Have you ever found yourself frustrated with your partner because they just never seem to really understand what you’re saying? Maybe you’ve tried to gently confront them about something, but end up in an argument. Maybe you try to talk to them, but are always met with the same reactions over and over again, no matter what words you use. Maybe you’ve given up on a particular sticky topic, and have stopped trying to even talk to your partner about it.
If anything above or any similar communication issues are happening in your life, it might be a great time to try out “I” statements!
What is an I Statement?
The formula that I like to use is like an emotionally vulnerable game of mad libs: “I feel (insert emotion word here) when (situation).”
Some examples of this could be “I feel frustrated when the dishwasher isn’t loaded efficiently,” or “I feel happy when we cuddle”, or past-tense “I felt really worried and scared when I had no idea where my wife was all night,” or even a reverse of the formula “Sometimes when I hear loud noises, like the door slamming, I feel nervous and get distant.”
There are SO many ways to use “I” Statements! Even something as simple as “I get mad when I’m hungry” or “That frustrates me,” can be considered “I” Statements!
Avoid Blaming the Other Person
You’ll notice in all of my examples, I avoid the word “you”. When we use the word “you” while confronting someone, they tend to get defensive and it becomes more difficult for them to connect with and hear what you are saying. One goal of an “I” Statement is to simply let the other person (or people) we are communicating with into our head, to understand what we are going through. Another goal is that we want to transform our communication from me vs. you into me + you vs. the problem.
We can avoid using the word “you” by transforming the statement into a bit of a beating-around-the-bush phrase. If I wanted to tell my husband “you loaded the dishwasher wrong,” it would make him immediately defensive and feel blame and shame. To avoid this, I can 1) tell him my emotions and 2) make it about me, not him. An “I” Statement I could use would be “I feel really frustrated and annoyed when the dishwasher is loaded this way.” He is now more inclined to be on my team, to help me with the problem, rather than defending his way of doing things and arguing with me.
Here’s another example of the beating-around-the-bush way of phrasing an “I” Statement: let’s pretend Noah’s girlfriend, Olivia, is angry that Noah keeps leaving the toilet seat up. She usually approaches him by saying “Ugh, you left the toilet seat up again! You have to stop doing that!” and he never changes his behavior. She would need to let Noah know her feelings behind the toilet seat: “Hey babe, when the toilet seat gets left up, it makes me feel anxious. Then anytime I try to talk about my need for it to be down, my need gets ignored and that makes me feel disrespected and unvalued.” She has successfully avoided the word “you”!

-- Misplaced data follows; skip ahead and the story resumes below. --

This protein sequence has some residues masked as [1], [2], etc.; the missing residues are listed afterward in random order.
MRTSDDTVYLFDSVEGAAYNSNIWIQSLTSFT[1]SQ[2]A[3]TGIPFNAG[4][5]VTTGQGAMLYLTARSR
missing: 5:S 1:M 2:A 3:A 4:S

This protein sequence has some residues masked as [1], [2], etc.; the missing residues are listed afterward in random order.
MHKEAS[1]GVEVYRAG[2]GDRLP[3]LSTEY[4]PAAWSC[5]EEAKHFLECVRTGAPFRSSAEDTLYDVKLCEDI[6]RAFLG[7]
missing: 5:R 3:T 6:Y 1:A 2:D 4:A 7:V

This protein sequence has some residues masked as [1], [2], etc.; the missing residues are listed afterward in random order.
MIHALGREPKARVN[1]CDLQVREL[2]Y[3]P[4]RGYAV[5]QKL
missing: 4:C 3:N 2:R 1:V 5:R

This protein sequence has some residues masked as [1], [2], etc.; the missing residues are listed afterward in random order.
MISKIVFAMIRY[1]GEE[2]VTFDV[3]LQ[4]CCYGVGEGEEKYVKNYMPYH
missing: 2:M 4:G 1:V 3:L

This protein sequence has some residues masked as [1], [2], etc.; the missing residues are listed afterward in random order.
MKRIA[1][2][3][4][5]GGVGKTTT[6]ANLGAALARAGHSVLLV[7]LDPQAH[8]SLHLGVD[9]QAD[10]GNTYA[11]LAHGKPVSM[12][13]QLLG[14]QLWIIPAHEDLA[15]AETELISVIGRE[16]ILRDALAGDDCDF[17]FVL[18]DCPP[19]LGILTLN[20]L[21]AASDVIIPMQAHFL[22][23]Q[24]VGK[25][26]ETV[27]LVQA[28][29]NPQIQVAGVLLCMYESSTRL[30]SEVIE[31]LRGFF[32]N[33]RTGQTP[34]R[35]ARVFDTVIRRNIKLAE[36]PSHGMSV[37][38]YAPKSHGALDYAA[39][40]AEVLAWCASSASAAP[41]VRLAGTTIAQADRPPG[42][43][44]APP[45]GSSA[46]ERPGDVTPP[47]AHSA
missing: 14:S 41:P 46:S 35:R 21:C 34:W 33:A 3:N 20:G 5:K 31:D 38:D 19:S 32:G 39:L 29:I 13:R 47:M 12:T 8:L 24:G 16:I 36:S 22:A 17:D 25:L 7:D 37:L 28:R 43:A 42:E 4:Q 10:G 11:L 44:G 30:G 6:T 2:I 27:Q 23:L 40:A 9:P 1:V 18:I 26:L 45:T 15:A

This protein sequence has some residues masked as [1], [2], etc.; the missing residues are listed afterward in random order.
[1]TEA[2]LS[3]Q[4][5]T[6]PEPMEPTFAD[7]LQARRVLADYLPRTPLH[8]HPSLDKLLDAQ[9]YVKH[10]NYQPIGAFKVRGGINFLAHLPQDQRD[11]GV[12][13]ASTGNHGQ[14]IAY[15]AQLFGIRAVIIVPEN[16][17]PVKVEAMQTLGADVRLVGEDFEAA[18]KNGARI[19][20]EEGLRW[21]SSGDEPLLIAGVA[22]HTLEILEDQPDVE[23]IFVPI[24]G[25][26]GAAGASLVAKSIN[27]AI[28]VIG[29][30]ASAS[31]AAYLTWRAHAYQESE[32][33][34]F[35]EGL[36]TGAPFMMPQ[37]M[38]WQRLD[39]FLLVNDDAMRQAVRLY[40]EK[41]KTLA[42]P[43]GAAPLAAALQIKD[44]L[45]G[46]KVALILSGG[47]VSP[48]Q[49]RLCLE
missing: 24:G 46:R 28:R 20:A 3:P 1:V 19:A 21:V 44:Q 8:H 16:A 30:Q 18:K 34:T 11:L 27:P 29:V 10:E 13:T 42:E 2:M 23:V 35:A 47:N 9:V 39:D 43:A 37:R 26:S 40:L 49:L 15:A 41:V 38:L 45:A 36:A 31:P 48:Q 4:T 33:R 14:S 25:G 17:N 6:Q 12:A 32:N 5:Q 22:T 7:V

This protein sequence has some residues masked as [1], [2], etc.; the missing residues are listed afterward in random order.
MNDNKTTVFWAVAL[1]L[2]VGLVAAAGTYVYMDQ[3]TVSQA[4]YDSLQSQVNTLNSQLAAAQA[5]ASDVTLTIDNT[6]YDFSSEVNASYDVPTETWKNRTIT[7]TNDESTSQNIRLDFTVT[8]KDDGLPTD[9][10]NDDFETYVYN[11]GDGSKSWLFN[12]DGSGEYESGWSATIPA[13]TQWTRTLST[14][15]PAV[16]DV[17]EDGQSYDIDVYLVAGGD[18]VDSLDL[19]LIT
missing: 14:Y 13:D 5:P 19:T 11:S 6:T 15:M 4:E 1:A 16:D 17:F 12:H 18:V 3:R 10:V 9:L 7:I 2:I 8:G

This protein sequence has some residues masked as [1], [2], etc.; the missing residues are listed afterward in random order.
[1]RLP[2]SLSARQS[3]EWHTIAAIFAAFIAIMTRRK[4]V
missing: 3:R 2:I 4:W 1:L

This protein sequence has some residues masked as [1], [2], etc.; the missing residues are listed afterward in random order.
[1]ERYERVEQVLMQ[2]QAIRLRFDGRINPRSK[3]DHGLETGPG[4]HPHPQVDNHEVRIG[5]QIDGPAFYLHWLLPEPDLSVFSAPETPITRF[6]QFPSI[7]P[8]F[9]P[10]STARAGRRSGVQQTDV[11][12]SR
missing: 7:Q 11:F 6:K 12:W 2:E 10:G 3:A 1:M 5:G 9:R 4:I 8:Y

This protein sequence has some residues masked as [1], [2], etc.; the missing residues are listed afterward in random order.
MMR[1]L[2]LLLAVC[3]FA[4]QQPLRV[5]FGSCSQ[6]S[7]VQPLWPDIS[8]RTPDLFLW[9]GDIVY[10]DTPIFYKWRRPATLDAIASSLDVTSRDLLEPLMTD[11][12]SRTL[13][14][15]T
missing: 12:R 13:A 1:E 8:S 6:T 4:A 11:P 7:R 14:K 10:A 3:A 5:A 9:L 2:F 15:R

Why Use “I” Statements?
In addition to the previously stated goals of “I” Statements (letting our partner into our head, and turning the conflict into a me + you vs. the problem dynamic), another goal is to get to the bottom of the conversation. Usually, the argument isn’t actually about what we spend time fighting over. The argument is usually about our feelings.
Sticking with the Noah and Olivia toilet seat example, the goal of using that “I” Statement (or here, two “I” Statements in a row) is for Olivia to begin talking about what is really bothering her, because it isn’t about the toilet seat. It’s about an emotion, in this case, the emotions of feeling disrespected and unvalued. Once Noah realizes that his behavior of leaving the toilet seat up is activating Olivia’s feelings of disrespect and being unvalued, he is more likely to have the me + you vs. the problem mentality. By using “I” Statements, we’ve been able to help both partners see that the problem was never the toilet seat. The problem was Olivia’s anxiety, then her feelings of disrespect and being unvalued.
TLDR (too long; didn’t read)
The formula for “I” Statements is “I feel (insert emotion word here) when (situation).”
Try to avoid the word YOU when using an “I” Statement.
Goals of using “I” Statements include:
- let the other person (or people) we are communicating with into our head, to understand what we are going through
- transform our communication from me vs. you into me + you vs. the problem
- get to the bottom of the conflict (i.e. the emotions)
If you’re interested in working on “I” Statements and other communication issues with me, click here to schedule a session!